Many years ago, as a teenager, I played drums in a rock band. An awful, awful rock band. There was much covering of Kiss and April Wine and Metallica and Steve Miller. Every song written by one of the the guitarists was…well, exactly the same. There were shows at fire halls and weddings and high school gyms. It was an equal mix of painful and hilarious. It was like a tragic hoot.
The band went through multiple names and lineups (including me…I left/was replaced near the end of high school) but the one constant was my friend Adam. I’ve known Adam for as long as I’ve known anybody, and we were good friends growing up. He was the one with talent…good songwriter, good guitarist, great singer. But he was also the one who believed in it the most.I liked playing the drums and hanging out with Adam, but I never believed it would go anywhere and knew I’d be going off to university. Others, like Adam’s friends Bruce or Jason or Mike, or his brother Justin, seemed to be in it mainly to have a blast or get girls.
But Adam wanted to make music. Always. In the summers he worked with me on my dad’s farm he carried around a little hand-held tape recorder so he could capture all the little songs he’d make up or piano tinkling he’d do if he was in our house. The music was one of the fun things about being in his orbit. He had determination and a nice voice and a friendly laugh and, most of all, a good heart, and so he managed to charm a beautiful girl named Sonya (in spite of himself…I was there that night…it wasn’t the smoothest) who he would eventually marry. After high school he moved to Ontario and recorded an album with a whole other set of guys, but didn’t stay long. Back home, there were more bands, more albums. Nothing really stuck.
Adam and I didn’t see each other much after high school. We kept in touch every now and then on email and Facebook. But he’s living there and I’m living here and I don’t see him much when I get home. We always kind of moved in different circles anyway, apart from when we played together. But I’ve kept up with how his music’s gone. He always managed to get me a copy of whatever CD he’d just put out with whatever band. It was hard to keep track sometimes, honestly.
But in the last few years his band Big Deal has done well locally. They were playing bigger shows…big bars in other towns, ECMA satellite shows. I watched them on Halifax’s Breakfast Television morning show. Despite Adam’s massively fucked back (I’ve lost count of the surgeries that my mother recounts on the phone…I think maybe Adam has too) they were getting attention and selling records and winning fans. A song he wrote about Sonya became a pretty big local hit.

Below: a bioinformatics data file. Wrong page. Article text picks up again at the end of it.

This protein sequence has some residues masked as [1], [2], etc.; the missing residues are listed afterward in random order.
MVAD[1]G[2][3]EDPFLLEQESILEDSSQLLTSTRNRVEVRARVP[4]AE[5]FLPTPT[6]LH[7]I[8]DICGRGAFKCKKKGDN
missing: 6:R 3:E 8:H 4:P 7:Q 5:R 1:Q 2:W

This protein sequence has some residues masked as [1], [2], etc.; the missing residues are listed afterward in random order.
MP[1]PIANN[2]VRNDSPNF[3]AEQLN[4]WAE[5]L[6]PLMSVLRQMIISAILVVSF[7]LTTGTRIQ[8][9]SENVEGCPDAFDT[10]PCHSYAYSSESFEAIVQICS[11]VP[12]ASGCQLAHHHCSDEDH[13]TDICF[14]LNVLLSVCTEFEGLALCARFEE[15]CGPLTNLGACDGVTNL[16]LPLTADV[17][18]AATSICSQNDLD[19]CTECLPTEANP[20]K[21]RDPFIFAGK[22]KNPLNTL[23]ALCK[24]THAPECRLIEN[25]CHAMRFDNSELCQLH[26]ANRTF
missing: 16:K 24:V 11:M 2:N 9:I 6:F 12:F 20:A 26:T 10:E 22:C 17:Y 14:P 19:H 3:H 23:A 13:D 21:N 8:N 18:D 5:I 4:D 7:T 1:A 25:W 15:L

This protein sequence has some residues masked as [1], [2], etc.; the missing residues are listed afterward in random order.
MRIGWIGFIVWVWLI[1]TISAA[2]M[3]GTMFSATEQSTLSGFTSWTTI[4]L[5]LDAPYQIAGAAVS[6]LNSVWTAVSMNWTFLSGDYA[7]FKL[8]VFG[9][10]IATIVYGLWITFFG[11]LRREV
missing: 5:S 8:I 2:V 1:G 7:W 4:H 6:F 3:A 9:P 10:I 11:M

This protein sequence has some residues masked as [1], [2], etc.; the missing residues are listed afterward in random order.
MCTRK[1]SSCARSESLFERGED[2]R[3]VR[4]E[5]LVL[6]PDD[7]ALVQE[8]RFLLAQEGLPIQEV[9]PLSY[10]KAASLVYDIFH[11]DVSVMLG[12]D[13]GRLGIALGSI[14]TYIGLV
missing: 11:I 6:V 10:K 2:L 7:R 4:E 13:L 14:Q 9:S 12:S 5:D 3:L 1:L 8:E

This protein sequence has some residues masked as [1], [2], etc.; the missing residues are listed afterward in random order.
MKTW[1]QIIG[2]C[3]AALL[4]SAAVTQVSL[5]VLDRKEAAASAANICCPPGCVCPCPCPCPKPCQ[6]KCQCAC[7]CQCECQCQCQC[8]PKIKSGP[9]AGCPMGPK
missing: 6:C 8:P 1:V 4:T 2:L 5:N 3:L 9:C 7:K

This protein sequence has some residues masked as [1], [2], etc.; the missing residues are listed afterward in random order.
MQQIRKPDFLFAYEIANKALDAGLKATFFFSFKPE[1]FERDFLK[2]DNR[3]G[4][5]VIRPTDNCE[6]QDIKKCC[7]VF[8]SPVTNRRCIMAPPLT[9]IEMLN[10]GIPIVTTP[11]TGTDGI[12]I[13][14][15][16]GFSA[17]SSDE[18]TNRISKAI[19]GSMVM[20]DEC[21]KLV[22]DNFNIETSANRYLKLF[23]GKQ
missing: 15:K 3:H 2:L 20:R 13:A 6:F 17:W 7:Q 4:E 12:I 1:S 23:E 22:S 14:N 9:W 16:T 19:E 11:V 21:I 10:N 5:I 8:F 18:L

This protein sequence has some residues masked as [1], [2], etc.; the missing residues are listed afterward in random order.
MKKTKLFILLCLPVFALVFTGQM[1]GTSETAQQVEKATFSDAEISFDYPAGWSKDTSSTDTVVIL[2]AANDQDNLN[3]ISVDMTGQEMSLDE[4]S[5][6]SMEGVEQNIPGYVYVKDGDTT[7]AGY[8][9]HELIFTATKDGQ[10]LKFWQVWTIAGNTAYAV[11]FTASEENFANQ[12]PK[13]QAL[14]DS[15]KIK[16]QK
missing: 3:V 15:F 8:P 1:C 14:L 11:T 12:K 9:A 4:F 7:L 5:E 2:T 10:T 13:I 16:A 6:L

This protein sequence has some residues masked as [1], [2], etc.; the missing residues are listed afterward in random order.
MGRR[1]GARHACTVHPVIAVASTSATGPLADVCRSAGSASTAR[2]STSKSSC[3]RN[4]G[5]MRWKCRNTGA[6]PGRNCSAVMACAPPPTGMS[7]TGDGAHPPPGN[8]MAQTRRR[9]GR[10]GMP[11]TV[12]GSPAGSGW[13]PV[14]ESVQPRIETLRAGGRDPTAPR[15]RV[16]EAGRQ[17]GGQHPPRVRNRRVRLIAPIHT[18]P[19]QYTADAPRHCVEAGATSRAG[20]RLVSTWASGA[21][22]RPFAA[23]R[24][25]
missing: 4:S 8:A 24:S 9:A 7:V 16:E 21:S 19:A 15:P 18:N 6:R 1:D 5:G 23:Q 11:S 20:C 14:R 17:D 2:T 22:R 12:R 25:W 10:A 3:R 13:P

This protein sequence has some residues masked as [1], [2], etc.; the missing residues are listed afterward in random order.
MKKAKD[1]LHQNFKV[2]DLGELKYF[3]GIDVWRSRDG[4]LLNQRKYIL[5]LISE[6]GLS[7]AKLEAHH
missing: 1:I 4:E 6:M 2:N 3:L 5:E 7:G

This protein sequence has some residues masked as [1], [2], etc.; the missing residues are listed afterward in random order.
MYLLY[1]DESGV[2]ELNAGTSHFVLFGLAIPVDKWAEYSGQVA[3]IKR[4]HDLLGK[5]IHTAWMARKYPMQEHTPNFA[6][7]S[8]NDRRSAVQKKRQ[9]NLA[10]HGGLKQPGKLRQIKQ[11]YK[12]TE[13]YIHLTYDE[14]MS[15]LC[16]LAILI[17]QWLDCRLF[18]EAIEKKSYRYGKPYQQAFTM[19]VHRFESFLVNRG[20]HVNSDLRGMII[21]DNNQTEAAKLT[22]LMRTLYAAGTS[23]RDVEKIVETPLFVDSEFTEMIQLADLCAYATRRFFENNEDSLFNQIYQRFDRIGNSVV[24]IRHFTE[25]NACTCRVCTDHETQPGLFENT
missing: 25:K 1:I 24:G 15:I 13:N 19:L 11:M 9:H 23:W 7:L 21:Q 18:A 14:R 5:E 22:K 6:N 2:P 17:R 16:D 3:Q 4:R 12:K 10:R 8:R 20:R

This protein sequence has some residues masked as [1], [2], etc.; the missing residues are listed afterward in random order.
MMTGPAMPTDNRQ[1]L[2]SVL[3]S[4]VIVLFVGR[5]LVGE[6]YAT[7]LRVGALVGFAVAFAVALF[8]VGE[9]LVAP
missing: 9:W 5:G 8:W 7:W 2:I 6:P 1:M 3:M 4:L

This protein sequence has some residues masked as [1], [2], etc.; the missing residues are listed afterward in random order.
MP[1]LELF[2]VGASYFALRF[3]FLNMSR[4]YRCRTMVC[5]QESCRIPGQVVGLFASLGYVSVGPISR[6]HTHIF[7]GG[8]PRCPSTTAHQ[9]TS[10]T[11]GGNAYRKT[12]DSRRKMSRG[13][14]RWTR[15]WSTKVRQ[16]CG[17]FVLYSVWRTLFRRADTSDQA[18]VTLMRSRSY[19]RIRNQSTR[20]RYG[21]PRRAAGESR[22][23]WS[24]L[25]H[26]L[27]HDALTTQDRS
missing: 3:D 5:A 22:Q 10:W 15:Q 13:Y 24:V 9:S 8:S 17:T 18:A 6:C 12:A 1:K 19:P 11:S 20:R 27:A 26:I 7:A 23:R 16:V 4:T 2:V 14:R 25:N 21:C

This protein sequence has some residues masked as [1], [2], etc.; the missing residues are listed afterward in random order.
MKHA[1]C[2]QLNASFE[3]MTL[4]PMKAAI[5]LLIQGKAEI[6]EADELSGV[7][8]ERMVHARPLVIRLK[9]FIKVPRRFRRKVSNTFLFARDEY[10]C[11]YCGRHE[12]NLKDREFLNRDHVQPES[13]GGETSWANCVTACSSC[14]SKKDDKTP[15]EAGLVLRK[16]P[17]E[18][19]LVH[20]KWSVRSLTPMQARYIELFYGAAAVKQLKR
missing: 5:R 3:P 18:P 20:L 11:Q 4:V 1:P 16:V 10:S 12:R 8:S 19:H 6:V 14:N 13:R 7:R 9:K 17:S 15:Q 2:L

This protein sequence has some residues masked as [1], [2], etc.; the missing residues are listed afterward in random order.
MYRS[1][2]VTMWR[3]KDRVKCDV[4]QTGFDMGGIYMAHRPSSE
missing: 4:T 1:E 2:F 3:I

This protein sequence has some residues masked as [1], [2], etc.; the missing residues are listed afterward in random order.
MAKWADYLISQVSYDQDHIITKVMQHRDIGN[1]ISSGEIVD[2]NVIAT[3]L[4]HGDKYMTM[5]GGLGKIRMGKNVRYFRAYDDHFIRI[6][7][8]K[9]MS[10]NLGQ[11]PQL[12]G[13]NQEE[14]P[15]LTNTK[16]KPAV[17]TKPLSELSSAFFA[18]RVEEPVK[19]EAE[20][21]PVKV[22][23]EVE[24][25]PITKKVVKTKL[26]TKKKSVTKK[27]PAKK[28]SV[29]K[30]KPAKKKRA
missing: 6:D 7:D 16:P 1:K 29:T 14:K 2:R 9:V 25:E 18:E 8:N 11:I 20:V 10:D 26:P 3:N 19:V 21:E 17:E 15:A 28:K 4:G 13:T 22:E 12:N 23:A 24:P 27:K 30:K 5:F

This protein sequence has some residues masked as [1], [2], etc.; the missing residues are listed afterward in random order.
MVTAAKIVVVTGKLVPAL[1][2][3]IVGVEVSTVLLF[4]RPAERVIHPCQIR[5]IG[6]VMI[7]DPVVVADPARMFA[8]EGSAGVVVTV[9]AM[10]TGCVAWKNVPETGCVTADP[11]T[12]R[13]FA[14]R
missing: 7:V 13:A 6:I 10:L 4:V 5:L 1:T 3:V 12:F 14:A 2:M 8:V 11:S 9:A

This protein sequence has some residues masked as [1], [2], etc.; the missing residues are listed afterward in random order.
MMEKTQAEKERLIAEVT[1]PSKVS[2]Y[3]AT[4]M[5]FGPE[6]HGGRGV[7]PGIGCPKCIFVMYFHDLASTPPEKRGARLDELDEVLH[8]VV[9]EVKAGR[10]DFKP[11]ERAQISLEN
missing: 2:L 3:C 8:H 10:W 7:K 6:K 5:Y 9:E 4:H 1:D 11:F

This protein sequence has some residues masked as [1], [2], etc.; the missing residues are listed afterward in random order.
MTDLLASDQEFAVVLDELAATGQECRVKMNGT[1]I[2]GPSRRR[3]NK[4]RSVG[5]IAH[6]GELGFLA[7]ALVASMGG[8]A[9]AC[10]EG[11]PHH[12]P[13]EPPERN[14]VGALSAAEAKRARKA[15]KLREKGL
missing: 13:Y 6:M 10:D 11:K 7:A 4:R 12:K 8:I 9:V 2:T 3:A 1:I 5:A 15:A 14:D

So earlier this week, when I read this story by our mutual friend (and reporter) Andrew Wagstaff in my old hometown newspaper, I couldn’t stop smiling. Big Deal, consisting of the three guys I’d played with and known since childhood, and the drummer who (I think) replaced me all those years ago, had been signed to a record deal with Attack and a distribution deal with EMI. I know there are four guys in the band, and I’m sure there’ll all pretty happy about it, but the guy I’m truly happy for is Adam. My good friend, after all those years of shit bars and back spasms and teachers telling him he’d never amount to anything…he just willed his band into a record deal. He just got the letters E, M and I attached to his music.
Today, as I write this, I probably miss Adam more than I ever have. I feel sad that I couldn’t be there last night when Big Deal played a for-old-time’s-sake show at the local community hall, just like we did as kids. I feel a little bit envious that he’s chased something for so long and just gutted it out. But mostly, I’m proud of my friend.
Kick ass, brother. Just don’t hurt your back when you do it.